Exactly 2 years ago today the EU Council of Ministers resorted to a violation of its own procedural rules (i.e. deciding without the required majority), just to avoid taking the Parliament seriously. As calls for democratisation of the EU are gaining weight, this experience continues to be worth commemorating.
As Roman Herzog, former president of Germany and drafter of parts of the EU Constitution, pointed out recently, the EU’s systematic lack of democracy is becoming increasingly dangerous as time passes, and the proposed draft constitution would, if enacted, only further entrench undemocratic rule. Those of us who watched the EU’s decision making on software patents two years ago understand Herzog’s assessment very well.
On 7th of March 2005, when the Council of Ministers violated its own procedural rules and left the 23 sharp questions which we asked them basically unanswered, it became clear to some of us that the EU Constitution, which was facing a referendum in France and the Netherlands, was a dangerous project that had to be stopped. At the time we formulated this view but then withdrew our paper due to adverse reactions from our friends in the European Parliament.
Now, due to Herzog’s recent call, the ice seems to be broken. And the illegality of the 7th of March 2005 still seems to be one of the best examples for the deviousness of the EU’s central legislative institution, the Council of Ministers. Herzog points out that this institution systematically serves to circumvent parliamentary democracy by a game called “Spiel mit Banden” or “legislative laundering”, and that currently the driving force behind the push for codifying this state of affairs in a Constitution are the very ministerial officials who are playing this game.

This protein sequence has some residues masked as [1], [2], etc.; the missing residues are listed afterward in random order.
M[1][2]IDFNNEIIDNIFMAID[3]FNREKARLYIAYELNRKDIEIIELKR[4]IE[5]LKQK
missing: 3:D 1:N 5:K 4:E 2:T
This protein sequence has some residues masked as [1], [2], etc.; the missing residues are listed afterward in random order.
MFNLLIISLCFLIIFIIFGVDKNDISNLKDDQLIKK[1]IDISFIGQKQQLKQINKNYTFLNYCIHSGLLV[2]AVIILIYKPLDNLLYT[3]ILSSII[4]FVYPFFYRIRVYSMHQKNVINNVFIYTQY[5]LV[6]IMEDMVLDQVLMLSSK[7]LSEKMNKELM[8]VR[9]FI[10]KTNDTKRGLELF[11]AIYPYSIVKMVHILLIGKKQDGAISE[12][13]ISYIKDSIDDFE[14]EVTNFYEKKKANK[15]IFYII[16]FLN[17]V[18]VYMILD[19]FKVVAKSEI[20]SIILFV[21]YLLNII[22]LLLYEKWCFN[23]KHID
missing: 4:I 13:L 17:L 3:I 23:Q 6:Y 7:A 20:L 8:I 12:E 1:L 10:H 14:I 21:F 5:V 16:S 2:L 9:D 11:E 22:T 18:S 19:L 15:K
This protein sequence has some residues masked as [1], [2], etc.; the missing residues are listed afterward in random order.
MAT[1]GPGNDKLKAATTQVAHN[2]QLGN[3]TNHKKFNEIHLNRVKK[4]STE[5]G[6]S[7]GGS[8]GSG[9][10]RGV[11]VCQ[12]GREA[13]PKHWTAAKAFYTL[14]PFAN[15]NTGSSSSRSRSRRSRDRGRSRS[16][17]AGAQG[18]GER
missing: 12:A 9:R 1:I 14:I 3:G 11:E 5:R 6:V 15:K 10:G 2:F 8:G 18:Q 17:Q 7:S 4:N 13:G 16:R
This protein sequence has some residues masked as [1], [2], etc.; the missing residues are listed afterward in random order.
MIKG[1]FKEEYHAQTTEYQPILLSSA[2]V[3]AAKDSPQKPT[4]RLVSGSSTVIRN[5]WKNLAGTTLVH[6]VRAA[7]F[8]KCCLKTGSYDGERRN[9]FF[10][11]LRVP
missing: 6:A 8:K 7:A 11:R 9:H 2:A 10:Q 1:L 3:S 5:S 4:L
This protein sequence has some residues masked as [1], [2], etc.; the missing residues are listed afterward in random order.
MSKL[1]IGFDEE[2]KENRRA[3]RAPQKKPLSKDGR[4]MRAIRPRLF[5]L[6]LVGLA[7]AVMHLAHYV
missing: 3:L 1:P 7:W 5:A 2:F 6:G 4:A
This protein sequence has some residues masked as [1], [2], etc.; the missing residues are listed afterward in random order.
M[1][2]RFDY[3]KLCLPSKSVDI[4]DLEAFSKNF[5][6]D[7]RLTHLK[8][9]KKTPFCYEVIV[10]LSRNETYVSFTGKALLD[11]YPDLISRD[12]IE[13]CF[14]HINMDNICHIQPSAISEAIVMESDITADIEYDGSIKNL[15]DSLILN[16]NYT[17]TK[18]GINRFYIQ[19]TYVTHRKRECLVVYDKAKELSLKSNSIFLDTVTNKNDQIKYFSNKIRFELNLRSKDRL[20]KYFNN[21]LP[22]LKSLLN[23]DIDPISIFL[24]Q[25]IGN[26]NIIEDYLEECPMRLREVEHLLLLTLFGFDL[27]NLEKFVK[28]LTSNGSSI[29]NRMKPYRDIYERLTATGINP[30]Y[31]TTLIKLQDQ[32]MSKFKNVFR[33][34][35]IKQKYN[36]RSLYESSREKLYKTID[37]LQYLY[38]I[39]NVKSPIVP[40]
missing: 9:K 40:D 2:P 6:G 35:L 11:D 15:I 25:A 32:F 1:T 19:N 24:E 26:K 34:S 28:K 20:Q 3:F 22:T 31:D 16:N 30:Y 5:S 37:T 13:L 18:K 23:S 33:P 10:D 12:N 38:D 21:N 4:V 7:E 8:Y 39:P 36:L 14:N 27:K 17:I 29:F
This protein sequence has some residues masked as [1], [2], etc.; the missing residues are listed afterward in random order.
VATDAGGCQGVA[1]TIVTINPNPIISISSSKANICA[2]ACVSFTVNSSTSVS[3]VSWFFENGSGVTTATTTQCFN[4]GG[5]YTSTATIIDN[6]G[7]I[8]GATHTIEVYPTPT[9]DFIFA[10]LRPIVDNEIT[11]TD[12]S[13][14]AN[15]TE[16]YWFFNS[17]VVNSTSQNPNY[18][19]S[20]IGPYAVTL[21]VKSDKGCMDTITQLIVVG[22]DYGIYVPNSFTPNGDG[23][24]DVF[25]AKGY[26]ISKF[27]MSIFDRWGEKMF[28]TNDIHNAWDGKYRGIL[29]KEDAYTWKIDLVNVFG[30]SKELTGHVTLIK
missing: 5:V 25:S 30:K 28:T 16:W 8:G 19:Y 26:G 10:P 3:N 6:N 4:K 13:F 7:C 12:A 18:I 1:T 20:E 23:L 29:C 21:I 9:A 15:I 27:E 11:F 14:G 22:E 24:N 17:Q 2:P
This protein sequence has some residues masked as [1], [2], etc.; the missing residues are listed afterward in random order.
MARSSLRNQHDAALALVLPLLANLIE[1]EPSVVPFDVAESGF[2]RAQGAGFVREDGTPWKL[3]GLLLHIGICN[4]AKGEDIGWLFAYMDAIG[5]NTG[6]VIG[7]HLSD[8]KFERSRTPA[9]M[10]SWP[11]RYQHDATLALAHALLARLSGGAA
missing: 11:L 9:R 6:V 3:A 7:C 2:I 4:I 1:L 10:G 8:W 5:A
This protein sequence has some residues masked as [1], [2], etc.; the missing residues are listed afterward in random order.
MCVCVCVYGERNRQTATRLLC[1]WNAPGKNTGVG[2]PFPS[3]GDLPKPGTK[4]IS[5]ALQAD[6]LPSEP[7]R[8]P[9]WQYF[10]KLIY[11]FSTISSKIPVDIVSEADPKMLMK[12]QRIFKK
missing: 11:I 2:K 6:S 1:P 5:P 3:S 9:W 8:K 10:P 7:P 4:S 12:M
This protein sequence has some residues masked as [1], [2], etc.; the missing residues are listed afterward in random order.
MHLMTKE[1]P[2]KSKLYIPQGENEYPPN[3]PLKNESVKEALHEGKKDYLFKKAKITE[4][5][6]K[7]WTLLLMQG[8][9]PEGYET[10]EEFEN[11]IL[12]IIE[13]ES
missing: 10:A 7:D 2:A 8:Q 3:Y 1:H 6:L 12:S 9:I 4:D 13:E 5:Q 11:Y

As Michel Rocard, a constitution enthusiast, noted in his speech of July 7th of the same year (rejection day, another commemorable event), ministerial officials often act quite responsibly. The dangerousness of the Council of Ministers does not always become as apparent as it did when the Council of Ministers mixed with the European Patent Organization. It was this poisonous mixture that made the 7th of march 2005 the day which continues to be worth commemoration as “Banana Union Day”.
As long as the EU does not make progress on democratisation, it can also not make progress on patent policy. As Herzog points out, the European Court of Justice is equally a problem, in a very similar way as the Council of Ministers. It is a champion of extension of EU competences, and it is set up in a framework which lacks checks and balances. The same would be all the more true of a European Patent Court. This is why the EUPAT workgroup of FFII opposes the idea of a European Patent Court and generally of transfer of supreme judicial competences to international courts at this stage. To achieve greater efficiency in international matters, it is better, and in fact cheaper and more efficient, to use the means of judicial coordination, such as provided for example by the Hague Treaty or the Rome II Convention which the EU Council recently approved.
This, too, must be said clearly, even if it may be as inopportune as our criticism of the Constitution project was 2 years ago.